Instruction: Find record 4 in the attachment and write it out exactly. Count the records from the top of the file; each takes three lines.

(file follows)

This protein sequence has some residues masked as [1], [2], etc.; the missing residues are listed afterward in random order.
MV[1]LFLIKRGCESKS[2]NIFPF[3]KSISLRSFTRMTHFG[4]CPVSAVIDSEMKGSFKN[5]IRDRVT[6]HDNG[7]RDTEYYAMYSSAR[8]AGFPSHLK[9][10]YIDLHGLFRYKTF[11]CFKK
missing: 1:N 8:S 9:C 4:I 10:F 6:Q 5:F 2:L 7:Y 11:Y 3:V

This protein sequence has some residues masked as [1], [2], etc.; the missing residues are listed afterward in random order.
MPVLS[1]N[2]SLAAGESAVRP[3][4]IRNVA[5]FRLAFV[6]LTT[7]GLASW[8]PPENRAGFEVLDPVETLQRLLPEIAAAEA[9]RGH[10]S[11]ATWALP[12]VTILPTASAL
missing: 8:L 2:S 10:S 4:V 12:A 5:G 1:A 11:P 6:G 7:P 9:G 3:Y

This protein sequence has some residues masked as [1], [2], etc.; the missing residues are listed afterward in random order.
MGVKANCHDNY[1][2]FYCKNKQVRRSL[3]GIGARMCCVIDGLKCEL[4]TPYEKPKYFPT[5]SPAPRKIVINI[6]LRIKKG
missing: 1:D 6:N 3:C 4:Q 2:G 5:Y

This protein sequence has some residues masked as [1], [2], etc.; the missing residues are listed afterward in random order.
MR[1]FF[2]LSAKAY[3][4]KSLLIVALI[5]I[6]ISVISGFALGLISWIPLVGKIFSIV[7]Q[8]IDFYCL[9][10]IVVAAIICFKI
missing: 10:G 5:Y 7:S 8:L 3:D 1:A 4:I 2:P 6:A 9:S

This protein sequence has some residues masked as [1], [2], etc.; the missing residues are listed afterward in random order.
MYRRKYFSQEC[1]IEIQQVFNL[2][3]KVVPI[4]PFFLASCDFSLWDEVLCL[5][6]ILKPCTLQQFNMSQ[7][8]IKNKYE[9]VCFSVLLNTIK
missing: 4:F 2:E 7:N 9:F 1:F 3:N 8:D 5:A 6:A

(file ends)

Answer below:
This protein sequence has some residues masked as [1], [2], etc.; the missing residues are listed afterward in random order.
MR[1]FF[2]LSAKAY[3][4]KSLLIVALI[5]I[6]ISVISGFALGLISWIPLVGKIFSIV[7]Q[8]IDFYCL[9][10]IVVAAIICFKI
missing: 10:G 5:Y 7:S 8:L 3:D 1:A 4:I 2:P 6:A 9:S